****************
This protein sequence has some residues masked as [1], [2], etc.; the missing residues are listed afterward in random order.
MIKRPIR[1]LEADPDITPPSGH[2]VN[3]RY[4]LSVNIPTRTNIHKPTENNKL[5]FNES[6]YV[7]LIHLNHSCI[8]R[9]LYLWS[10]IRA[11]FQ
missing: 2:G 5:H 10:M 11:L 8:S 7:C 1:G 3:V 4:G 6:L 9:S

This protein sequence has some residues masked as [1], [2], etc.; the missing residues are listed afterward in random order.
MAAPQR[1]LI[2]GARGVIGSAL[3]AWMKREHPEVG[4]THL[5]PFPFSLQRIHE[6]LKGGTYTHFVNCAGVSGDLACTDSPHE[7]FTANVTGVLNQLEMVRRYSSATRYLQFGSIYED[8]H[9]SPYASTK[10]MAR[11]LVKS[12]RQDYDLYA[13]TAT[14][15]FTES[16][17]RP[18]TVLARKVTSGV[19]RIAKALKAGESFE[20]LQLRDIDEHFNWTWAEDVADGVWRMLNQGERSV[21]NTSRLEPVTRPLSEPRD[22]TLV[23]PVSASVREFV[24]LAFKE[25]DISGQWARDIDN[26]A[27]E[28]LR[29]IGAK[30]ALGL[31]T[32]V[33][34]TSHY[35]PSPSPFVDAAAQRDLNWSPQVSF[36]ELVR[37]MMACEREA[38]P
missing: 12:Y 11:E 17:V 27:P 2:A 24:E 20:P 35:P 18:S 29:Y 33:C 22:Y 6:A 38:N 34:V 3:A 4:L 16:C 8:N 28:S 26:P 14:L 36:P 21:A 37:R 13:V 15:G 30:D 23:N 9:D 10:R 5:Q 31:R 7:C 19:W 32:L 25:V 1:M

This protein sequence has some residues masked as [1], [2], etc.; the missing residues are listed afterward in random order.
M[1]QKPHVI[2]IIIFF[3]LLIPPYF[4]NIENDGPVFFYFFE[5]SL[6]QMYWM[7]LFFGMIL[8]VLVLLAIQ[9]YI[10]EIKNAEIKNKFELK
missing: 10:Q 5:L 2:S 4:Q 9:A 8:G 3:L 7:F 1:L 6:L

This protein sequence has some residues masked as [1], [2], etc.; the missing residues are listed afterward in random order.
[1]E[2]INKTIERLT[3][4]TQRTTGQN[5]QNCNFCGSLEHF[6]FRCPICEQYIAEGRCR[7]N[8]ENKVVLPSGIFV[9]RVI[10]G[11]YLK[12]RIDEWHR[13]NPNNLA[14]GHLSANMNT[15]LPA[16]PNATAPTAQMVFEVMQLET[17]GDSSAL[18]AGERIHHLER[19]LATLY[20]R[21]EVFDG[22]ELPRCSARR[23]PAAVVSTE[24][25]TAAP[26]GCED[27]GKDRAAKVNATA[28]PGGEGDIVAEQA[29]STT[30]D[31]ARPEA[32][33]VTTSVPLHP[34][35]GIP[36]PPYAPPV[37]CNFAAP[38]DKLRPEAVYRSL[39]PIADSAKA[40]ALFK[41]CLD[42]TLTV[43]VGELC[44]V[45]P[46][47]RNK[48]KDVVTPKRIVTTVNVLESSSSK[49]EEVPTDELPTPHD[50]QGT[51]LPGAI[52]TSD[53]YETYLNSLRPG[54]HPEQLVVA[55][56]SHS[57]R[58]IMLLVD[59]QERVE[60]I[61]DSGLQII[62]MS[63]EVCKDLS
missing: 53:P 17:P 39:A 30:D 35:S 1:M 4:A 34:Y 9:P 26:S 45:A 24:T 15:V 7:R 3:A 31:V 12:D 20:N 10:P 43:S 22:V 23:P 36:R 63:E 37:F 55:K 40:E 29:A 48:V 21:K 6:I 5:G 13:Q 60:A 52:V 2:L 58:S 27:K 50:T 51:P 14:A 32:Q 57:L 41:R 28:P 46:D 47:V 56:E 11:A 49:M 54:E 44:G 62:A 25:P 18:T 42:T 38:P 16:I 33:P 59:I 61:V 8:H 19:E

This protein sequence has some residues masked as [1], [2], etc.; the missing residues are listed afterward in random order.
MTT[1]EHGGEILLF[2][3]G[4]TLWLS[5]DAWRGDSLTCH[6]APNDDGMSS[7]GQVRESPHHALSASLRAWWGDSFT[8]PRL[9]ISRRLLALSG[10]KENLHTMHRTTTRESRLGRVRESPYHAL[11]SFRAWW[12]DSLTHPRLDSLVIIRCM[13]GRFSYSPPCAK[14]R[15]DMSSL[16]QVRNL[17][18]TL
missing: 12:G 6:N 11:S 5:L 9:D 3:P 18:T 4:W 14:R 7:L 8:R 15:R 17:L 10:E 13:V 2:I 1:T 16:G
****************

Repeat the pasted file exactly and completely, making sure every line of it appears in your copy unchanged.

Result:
This protein sequence has some residues masked as [1], [2], etc.; the missing residues are listed afterward in random order.
MIKRPIR[1]LEADPDITPPSGH[2]VN[3]RY[4]LSVNIPTRTNIHKPTENNKL[5]FNES[6]YV[7]LIHLNHSCI[8]R[9]LYLWS[10]IRA[11]FQ
missing: 2:G 5:H 10:M 11:L 8:S 7:C 1:G 3:V 4:G 6:L 9:S

This protein sequence has some residues masked as [1], [2], etc.; the missing residues are listed afterward in random order.
MAAPQR[1]LI[2]GARGVIGSAL[3]AWMKREHPEVG[4]THL[5]PFPFSLQRIHE[6]LKGGTYTHFVNCAGVSGDLACTDSPHE[7]FTANVTGVLNQLEMVRRYSSATRYLQFGSIYED[8]H[9]SPYASTK[10]MAR[11]LVKS[12]RQDYDLYA[13]TAT[14][15]FTES[16][17]RP[18]TVLARKVTSGV[19]RIAKALKAGESFE[20]LQLRDIDEHFNWTWAEDVADGVWRMLNQGERSV[21]NTSRLEPVTRPLSEPRD[22]TLV[23]PVSASVREFV[24]LAFKE[25]DISGQWARDIDN[26]A[27]E[28]LR[29]IGAK[30]ALGL[31]T[32]V[33][34]TSHY[35]PSPSPFVDAAAQRDLNWSPQVSF[36]ELVR[37]MMACEREA[38]P
missing: 12:Y 11:E 17:V 27:P 2:A 24:E 20:P 35:P 18:S 29:Y 33:C 22:Y 6:A 38:N 34:V 3:A 4:L 16:C 8:N 28:S 26:P 14:L 36:P 21:A 37:R 13:V 15:G 30:D 23:N 9:D 10:R 5:Q 31:R 7:C 19:W 32:L 25:V 1:M

This protein sequence has some residues masked as [1], [2], etc.; the missing residues are listed afterward in random order.
M[1]QKPHVI[2]IIIFF[3]LLIPPYF[4]NIENDGPVFFYFFE[5]SL[6]QMYWM[7]LFFGMIL[8]VLVLLAIQ[9]YI[10]EIKNAEIKNKFELK
missing: 10:Q 5:L 2:S 4:Q 9:A 8:G 3:L 7:F 1:L 6:L

This protein sequence has some residues masked as [1], [2], etc.; the missing residues are listed afterward in random order.
[1]E[2]INKTIERLT[3][4]TQRTTGQN[5]QNCNFCGSLEHF[6]FRCPICEQYIAEGRCR[7]N[8]ENKVVLPSGIFV[9]RVI[10]G[11]YLK[12]RIDEWHR[13]NPNNLA[14]GHLSANMNT[15]LPA[16]PNATAPTAQMVFEVMQLET[17]GDSSAL[18]AGERIHHLER[19]LATLY[20]R[21]EVFDG[22]ELPRCSARR[23]PAAVVSTE[24][25]TAAP[26]GCED[27]GKDRAAKVNATA[28]PGGEGDIVAEQA[29]STT[30]D[31]ARPEA[32][33]VTTSVPLHP[34][35]GIP[36]PPYAPPV[37]CNFAAP[38]DKLRPEAVYRSL[39]PIADSAKA[40]ALFK[41]CLD[42]TLTV[43]VGELC[44]V[45]P[46][47]RNK[48]KDVVTPKRIVTTVNVLESSSSK[49]EEVPTDELPTPHD[50]QGT[51]LPGAI[52]TSD[53]YETYLNSLRPG[54]HPEQLVVA[55][56]SHS[57]R[58]IMLLVD[59]QERVE[60]I[61]DSGLQII[62]MS[63]EVCKDLS
missing: 53:P 17:P 39:A 30:D 35:S 1:M 4:A 34:Y 9:P 26:S 45:A 24:T 15:V 7:R 3:A 31:V 12:D 20:N 10:P 43:S 22:V 23:P 36:R 63:E 37:F 55:K 40:E 29:A 48:V 21:K 6:I 5:G 13:Q 60:A 52:V 2:L 58:S 27:K 50:T 51:P 14:A 32:Q 57:L 41:R 28:P 46:D 47:V 56:E 11:A 49:M 54:E 44:G 62:A 25:P 18:T 42:T 38:P 16:I 33:P 59:I 61:V 8:H 19:E

This protein sequence has some residues masked as [1], [2], etc.; the missing residues are listed afterward in random order.
MTT[1]EHGGEILLF[2][3]G[4]TLWLS[5]DAWRGDSLTCH[6]APNDDGMSS[7]GQVRESPHHALSASLRAWWGDSFT[8]PRL[9]ISRRLLALSG[10]KENLHTMHRTTTRESRLGRVRESPYHAL[11]SFRAWW[12]DSLTHPRLDSLVIIRCM[13]GRFSYSPPCAK[14]R[15]DMSSL[16]QVRNL[17][18]TL
missing: 12:G 6:N 11:S 5:L 9:D 3:P 18:T 4:W 14:R 7:L 8:R 15:R 17:L 10:E 13:V 2:I 1:T 16:G